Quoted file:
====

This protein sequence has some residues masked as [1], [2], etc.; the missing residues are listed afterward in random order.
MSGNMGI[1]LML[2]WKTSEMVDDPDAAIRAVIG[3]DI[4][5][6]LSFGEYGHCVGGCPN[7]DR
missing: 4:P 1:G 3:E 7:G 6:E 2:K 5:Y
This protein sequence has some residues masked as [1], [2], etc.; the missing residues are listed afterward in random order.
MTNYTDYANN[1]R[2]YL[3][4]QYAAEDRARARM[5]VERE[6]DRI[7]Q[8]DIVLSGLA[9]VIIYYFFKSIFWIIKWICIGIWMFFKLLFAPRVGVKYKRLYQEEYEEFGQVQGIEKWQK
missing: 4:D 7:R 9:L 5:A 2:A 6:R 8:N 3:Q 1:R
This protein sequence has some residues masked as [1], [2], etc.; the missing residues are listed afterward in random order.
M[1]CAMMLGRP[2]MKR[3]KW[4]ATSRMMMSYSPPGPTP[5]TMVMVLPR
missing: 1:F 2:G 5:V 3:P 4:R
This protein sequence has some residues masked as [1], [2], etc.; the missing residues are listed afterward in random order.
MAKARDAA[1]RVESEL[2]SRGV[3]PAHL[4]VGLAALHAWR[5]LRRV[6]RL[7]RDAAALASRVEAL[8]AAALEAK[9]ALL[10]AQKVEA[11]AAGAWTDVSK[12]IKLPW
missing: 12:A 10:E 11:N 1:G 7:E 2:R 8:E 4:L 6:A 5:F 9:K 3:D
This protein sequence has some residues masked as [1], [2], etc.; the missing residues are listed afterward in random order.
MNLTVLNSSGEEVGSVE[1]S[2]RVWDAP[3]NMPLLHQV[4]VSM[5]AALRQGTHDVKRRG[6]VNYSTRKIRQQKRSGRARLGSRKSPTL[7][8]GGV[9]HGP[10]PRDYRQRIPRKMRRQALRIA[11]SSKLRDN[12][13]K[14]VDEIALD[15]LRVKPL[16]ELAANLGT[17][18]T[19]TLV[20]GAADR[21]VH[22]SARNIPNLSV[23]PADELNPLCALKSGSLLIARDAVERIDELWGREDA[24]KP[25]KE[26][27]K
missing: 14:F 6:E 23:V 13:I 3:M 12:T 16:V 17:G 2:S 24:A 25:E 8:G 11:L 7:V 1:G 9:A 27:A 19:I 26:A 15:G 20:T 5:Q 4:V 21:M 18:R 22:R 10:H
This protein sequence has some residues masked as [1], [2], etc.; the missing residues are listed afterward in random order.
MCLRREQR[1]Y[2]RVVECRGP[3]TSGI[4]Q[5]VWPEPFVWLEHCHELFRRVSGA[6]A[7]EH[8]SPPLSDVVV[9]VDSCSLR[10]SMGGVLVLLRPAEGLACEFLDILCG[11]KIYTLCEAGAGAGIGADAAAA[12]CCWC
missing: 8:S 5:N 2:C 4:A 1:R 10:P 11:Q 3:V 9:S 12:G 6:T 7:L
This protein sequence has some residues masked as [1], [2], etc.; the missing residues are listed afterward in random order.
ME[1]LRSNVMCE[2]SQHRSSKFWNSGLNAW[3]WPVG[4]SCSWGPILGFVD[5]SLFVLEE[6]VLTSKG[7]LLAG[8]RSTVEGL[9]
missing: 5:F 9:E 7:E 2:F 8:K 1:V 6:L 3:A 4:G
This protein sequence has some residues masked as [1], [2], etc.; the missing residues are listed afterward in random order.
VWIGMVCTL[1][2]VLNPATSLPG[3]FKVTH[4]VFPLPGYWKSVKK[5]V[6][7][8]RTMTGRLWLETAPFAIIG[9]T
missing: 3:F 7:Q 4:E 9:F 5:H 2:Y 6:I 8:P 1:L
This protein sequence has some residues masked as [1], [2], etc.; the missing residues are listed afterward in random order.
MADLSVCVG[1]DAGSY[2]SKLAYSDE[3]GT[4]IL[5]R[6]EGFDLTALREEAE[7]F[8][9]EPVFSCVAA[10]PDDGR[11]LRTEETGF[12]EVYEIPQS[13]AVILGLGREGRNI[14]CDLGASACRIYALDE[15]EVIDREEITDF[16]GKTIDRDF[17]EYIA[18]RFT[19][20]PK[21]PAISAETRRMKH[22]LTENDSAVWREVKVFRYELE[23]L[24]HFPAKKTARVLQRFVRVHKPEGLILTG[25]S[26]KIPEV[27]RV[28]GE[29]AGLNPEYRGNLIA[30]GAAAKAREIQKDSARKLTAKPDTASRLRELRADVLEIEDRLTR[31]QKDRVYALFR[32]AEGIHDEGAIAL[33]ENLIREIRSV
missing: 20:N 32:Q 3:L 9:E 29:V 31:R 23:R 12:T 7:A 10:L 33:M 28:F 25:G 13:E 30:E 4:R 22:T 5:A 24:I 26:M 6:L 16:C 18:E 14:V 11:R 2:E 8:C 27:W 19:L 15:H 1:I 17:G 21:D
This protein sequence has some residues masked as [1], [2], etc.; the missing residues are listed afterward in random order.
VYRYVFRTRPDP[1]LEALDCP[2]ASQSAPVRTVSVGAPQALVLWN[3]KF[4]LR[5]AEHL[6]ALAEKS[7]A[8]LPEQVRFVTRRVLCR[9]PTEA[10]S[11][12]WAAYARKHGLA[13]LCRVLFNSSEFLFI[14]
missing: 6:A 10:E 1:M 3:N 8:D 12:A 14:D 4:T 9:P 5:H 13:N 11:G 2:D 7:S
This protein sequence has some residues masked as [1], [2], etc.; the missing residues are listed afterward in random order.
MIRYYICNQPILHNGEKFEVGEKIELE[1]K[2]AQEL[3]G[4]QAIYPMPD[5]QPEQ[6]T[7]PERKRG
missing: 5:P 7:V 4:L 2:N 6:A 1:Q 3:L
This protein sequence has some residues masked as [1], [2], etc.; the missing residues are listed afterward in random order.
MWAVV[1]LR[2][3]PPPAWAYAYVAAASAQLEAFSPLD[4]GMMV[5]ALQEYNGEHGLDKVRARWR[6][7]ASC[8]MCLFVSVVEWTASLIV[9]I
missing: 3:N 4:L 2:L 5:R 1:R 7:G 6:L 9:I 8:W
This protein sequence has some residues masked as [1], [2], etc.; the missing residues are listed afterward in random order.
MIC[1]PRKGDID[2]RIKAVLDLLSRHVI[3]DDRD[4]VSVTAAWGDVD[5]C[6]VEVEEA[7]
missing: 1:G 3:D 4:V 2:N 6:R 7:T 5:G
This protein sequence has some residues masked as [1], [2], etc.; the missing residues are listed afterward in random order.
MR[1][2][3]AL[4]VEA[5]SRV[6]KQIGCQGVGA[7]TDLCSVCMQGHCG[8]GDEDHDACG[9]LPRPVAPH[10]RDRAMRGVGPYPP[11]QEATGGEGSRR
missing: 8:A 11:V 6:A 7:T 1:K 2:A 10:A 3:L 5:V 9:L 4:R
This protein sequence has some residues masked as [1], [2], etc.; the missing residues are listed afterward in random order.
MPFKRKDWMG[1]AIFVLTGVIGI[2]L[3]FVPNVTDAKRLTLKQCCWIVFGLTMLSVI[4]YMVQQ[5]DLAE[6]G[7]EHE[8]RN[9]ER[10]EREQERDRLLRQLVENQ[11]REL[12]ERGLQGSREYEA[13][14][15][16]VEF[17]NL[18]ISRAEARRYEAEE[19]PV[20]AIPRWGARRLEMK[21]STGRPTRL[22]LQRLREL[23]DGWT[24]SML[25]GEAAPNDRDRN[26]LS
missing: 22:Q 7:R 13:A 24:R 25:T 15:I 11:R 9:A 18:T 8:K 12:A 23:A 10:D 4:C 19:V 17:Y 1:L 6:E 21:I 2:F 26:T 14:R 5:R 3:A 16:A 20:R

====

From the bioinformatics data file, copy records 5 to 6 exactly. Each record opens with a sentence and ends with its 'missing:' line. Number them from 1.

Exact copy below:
This protein sequence has some residues masked as [1], [2], etc.; the missing residues are listed afterward in random order.
MNLTVLNSSGEEVGSVE[1]S[2]RVWDAP[3]NMPLLHQV[4]VSM[5]AALRQGTHDVKRRG[6]VNYSTRKIRQQKRSGRARLGSRKSPTL[7][8]GGV[9]HGP[10]PRDYRQRIPRKMRRQALRIA[11]SSKLRDN[12][13]K[14]VDEIALD[15]LRVKPL[16]ELAANLGT[17][18]T[19]TLV[20]GAADR[21]VH[22]SARNIPNLSV[23]PADELNPLCALKSGSLLIARDAVERIDELWGREDA[24]KP[25]KE[26][27]K
missing: 14:F 6:E 23:V 13:I 3:M 12:T 16:V 17:G 2:S 24:A 25:E 8:G 11:L 7:V 1:G 9:A 27:A 19:I 26:A 15:G 20:T 5:Q 4:V 21:M 18:R 22:R 10:H
This protein sequence has some residues masked as [1], [2], etc.; the missing residues are listed afterward in random order.
MCLRREQR[1]Y[2]RVVECRGP[3]TSGI[4]Q[5]VWPEPFVWLEHCHELFRRVSGA[6]A[7]EH[8]SPPLSDVVV[9]VDSCSLR[10]SMGGVLVLLRPAEGLACEFLDILCG[11]KIYTLCEAGAGAGIGADAAAA[12]CCWC
missing: 8:S 5:N 2:C 4:A 1:R 10:P 11:Q 3:V 9:S 12:G 6:T 7:L